Disabled children should exercise for 20 minutes a day, according to the latest physical activity guidelines from the UK Chief Medical Officers (CMOs).
Using research from the University of Durham’s Department of Sport and Exercise Sciences, the University of Bristol, and Disabilities Rights UK, they determined disabled young people should undertake between 120 and 180 minutes of aerobic physical activity every week.
For instance, they could walk for 20 minutes a day, or take part in a more vigorous activity, such as cycling, for 40 minutes three times a week.
The CMOs, Professor Sir Chris Whitty, Professor Sir Michael McBride, Professor Sir Gregor Smith and Sir Frank Atherton stated having regular exercise will have important mental health benefits. As children with disabilities are less likely to partake in physical activities, they can suffer from other health implications as they get older.
Professor Brett Smith, director of research at the Department of Sport and Exercise Sciences at Durham University, stated: “The scientific evidence is clear that physical activity is safe and has multiple health benefits for disabled children and disabled young people.”
As well as the usual benefits of being active, such as strengthening bones, reducing risk of major illnesses, lowering chances of early death by 30 per cent, and boosting mood, sleep and self-esteem, there are some additional advantages for those with disabilities.
According to the Centers for Disease Control and Prevention, this includes improving their stamina and muscle strength, controlling joint swelling and arthritis pain, lowering blood pressure in people with hypertension, and reducing anxiety and depression in those who find their disability a struggle.
The new guidelines suggest taking part in moderate to vigorous activities, building up stamina slowly to avoid the chance of injury. The CMOs recommend doing strength and balance exercises three times a week, such as yoga or wall climbing. These are designed to build muscle strength and improve motor skills.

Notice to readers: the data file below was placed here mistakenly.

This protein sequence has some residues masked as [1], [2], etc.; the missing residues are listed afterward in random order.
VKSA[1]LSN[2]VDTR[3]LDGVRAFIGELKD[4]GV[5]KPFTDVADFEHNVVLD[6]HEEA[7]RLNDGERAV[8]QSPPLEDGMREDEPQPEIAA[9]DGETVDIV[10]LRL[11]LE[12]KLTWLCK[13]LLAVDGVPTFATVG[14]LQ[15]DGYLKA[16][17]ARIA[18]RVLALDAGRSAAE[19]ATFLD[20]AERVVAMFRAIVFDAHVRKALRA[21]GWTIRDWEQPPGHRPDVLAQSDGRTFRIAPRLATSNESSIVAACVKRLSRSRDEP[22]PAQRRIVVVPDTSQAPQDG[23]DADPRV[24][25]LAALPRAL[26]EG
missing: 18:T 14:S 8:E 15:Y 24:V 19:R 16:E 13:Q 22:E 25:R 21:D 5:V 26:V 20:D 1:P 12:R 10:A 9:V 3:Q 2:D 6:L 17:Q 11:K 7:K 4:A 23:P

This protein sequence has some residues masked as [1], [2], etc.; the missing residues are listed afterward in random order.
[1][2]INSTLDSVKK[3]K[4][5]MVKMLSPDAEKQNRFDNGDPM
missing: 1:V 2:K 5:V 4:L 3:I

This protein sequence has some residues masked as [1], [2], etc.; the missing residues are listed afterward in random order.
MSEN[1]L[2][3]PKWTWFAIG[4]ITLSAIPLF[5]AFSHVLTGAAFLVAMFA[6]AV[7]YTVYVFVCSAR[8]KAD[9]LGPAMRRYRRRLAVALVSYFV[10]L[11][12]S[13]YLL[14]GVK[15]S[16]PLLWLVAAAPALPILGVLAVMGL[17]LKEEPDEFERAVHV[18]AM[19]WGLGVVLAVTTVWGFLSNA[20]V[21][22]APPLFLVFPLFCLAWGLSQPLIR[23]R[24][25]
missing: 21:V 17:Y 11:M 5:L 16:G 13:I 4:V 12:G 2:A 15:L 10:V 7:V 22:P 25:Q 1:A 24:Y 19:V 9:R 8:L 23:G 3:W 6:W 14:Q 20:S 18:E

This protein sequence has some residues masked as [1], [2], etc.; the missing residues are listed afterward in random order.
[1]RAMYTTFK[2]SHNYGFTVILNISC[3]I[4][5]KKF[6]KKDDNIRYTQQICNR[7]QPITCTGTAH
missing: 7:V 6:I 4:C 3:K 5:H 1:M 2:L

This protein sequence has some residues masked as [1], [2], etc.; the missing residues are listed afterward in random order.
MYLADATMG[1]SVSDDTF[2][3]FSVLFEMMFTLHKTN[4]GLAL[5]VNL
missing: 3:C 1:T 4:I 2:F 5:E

For those who are new to exercise, it is wise to break down workouts into smaller, more manageable chunks, first, instead of throwing themselves into 40 minutes of intense exercise. This will reduce injuries and muscle fatigue, and maintain their motivation to carry on exercising.
Commenting on the guidelines, chief executive officer of Disability Rights UK Kamran Mallick said: “This is an essential resource to demonstrate the health benefits disabled children and young people can achieve through regular physical activity.”
The government has aimed to prioritise access to physical education, school sport and physical activity for children with Special Educational Needs and Disabilities (SEND) since 2013.
Last September, the Department for Education announced funding of £900,000 over three years will be put towards the Inclusion 2024 programme. This investment hopes to improve provision of PE for more than 150,000 young people with SEND by giving training, advice and guidance to 5,000 schools in the UK. As part of this, Paralympic and Commonwealth Games-inspired sport programmes will be available in every county.
It is also essential disabled children feel comfortable and better able to manage their condition in their own home. That is why fitting a walk-in bath and shower could be the ideal solution, helping them freshen up after a challenging workout.